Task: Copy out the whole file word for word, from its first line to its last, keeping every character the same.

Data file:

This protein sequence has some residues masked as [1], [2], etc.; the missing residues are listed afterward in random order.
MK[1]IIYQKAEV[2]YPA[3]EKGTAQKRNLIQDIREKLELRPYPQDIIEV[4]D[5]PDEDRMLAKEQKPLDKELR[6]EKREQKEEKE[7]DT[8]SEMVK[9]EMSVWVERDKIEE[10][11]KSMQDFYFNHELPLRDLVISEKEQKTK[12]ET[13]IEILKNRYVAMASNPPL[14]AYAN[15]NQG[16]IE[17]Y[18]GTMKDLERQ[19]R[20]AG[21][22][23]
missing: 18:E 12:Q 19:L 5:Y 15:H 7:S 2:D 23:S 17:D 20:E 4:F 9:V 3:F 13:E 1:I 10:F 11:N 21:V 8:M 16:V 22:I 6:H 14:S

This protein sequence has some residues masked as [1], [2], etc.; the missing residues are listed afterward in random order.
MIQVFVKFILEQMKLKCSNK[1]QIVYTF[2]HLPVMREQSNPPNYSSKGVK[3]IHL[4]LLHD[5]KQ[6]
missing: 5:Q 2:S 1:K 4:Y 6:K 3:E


This protein sequence has some residues masked as [1], [2], etc.; the missing residues are listed afterward in random order.
MK[1]IIYQKAEV[2]YPA[3]EKGTAQKRNLIQDIREKLELRPYPQDIIEV[4]D[5]PDEDRMLAKEQKPLDKELR[6]EKREQKEEKE[7]DT[8]SEMVK[9]EMSVWVERDKIEE[10][11]KSMQDFYFNHELPLRDLVISEKEQKTK[12]ET[13]IEILKNRYVAMASNPPL[14]AYAN[15]NQG[16]IE[17]Y[18]GTMKDLERQ[19]R[20]AG[21][22][23]
missing: 18:E 12:Q 19:L 5:Y 15:H 7:S 2:D 23:S 17:D 20:E 4:F 9:V 3:F 13:E 1:I 10:F 11:N 21:V 8:M 16:V 22:I 6:H 14:S

This protein sequence has some residues masked as [1], [2], etc.; the missing residues are listed afterward in random order.
MIQVFVKFILEQMKLKCSNK[1]QIVYTF[2]HLPVMREQSNPPNYSSKGVK[3]IHL[4]LLHD[5]KQ[6]
missing: 5:Q 2:S 1:K 4:Y 6:K 3:E